It would be nice if parents and children were perfect. There would never be an occasion for parents to get frustrated with their children because their children would never misbehave.
Unfortunately, parents and children are human, and they aren’t perfect. When you’re a parent, and you get frustrated, you may say something to your child without thinking. The following are some things to avoid telling your kids.
“I wish you’d never been born.”
No child should ever have to hear their parent make this comment. Even if you’re so frustrated with your child you could spit sixteen penny nails, bite your tongue if you think you’re about to say this. Not only does this phrase hurt a child’s feelings, but it also damages their self-esteem and makes them feel they aren’t wanted.
“Hurry up, or I’ll leave you here.”
Children don’t understand the concept of time as adults do. If your child already has a fear of being abandoned or getting lost, when you make this statement, you will add to their concern. Try to find out why they’re lollygagging and do what you can to get them moving without causing them any fear.
“You never do what I ask you to do.”
When you make this statement time and time again, your child will soon begin to feel as if they can’t do anything right. They’ll begin to wonder why they should bother trying at all. Try using the phrase, “I would like you to do this in this way.” Be specific with what you want so they’ll understand and be able to accomplish what you asked.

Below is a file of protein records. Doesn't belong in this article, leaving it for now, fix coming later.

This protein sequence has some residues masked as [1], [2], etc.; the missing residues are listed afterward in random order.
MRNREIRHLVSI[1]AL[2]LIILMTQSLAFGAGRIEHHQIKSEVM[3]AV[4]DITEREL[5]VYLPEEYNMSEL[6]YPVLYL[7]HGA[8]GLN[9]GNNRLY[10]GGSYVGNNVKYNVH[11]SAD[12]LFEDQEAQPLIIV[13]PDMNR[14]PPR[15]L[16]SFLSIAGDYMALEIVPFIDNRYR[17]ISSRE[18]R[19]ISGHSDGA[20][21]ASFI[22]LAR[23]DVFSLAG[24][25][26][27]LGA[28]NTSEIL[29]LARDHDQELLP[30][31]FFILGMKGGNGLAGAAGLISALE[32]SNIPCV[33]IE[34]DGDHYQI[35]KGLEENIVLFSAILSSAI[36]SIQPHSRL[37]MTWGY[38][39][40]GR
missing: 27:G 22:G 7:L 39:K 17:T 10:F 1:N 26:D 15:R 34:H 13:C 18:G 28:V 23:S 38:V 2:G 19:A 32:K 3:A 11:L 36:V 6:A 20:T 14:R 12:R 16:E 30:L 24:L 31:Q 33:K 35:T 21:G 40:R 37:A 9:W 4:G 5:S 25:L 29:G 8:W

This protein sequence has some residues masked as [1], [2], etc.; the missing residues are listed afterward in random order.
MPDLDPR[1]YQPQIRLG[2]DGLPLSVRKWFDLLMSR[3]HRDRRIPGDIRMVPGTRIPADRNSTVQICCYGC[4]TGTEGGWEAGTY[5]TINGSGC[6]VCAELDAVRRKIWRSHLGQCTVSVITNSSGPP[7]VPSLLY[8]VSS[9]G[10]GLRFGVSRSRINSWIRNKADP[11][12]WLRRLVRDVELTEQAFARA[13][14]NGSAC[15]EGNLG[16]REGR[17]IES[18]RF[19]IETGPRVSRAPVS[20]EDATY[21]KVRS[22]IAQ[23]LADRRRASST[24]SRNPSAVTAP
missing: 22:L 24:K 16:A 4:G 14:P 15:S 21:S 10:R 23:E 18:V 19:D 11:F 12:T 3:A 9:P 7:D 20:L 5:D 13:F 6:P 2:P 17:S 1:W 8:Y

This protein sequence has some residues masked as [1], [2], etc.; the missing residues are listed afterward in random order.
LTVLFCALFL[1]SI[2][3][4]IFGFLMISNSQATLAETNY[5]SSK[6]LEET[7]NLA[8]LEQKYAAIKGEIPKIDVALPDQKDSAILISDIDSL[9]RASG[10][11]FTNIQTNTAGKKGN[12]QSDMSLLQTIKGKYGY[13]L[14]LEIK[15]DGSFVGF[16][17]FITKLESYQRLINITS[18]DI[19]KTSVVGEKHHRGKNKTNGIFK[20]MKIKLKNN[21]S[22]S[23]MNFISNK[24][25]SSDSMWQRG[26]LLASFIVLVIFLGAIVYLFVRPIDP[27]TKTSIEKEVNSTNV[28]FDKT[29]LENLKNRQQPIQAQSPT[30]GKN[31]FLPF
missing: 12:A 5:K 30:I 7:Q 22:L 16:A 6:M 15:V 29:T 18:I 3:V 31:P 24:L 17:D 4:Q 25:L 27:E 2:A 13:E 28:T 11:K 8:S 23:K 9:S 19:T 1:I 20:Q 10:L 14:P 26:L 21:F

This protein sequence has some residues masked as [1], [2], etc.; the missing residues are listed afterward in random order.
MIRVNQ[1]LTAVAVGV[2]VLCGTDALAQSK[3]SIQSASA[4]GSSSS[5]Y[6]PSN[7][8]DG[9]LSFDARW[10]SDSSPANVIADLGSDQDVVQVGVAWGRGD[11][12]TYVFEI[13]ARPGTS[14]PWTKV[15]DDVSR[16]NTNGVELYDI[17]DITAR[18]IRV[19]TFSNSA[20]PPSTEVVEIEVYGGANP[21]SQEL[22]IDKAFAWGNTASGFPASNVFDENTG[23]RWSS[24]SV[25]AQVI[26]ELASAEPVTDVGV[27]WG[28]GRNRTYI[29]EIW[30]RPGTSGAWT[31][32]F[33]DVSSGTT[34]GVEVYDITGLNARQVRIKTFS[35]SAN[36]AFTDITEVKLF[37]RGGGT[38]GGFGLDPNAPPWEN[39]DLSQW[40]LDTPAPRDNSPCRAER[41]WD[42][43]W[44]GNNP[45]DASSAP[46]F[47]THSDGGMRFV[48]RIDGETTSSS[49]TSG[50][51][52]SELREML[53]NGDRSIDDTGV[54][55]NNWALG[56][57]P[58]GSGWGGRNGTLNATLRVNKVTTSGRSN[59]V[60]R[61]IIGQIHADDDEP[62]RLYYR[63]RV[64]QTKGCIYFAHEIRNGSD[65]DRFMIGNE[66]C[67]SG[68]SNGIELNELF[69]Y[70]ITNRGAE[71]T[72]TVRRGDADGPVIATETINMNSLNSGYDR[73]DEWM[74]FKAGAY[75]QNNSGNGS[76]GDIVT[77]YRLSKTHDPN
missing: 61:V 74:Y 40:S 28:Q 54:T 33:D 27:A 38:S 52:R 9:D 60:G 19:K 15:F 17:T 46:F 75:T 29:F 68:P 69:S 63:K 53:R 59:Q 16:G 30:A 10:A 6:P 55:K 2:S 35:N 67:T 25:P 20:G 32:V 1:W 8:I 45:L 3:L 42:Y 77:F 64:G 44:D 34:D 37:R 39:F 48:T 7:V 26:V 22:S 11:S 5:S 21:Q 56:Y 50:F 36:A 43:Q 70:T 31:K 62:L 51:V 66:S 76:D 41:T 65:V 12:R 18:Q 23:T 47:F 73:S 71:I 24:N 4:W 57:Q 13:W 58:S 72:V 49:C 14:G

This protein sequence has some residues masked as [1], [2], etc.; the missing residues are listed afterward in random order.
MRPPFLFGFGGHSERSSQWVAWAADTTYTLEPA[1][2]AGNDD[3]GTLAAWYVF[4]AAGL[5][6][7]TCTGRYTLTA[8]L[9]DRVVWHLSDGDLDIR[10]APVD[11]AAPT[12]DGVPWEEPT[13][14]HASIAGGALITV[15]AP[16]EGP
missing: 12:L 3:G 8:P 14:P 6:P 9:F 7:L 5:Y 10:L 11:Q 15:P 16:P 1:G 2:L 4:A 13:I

“I wish you were more like your brother/sister.”
No one likes to be compared with someone else. They want to be appreciated for who they are. Making statements like this only leads to your child feeling inadequate and encourages sibling rivalry. A child who hears this kind of statement often may feel they can’t accomplish anything of worth because they’ll never be as good as their sibling. Rather than comparing your children, recognize that each child is different with their own strengths and abilities. Celebrate their differences and love them for who they are.
Disparaging comments about your child’s other parent.
Children don’t need to be put in the middle of their parents’ disagreements or hear you speak ill of the other parent. This may cause the child to think they have to choose sides or they may say bad things about them, too. Even if you’re separated from your child’s other parent, it’s important to only say kind things about that person in front of your children.
“We can’t afford that.”
If you tell your children you can’t afford something often enough, they may begin to think that money can buy happiness. They may also conclude that your family is having financial difficulties, whether it’s true or not. Rather than saying you can’t afford something, you don’t have to give them a reason why your answer is “no” to a request.
All parents get frustrated with their children from time to time. If you do make one of these statements, apologize to your child immediately. Explain that you were wrong, you didn’t mean what you said, and that you love them and will try not to say it again. Children need to have parents who encourage and build them up, not tear down their self-esteem with careless words they don’t mean.
Book: How to Talk so Kids Will Listen and How to Listen so Kids Will Talk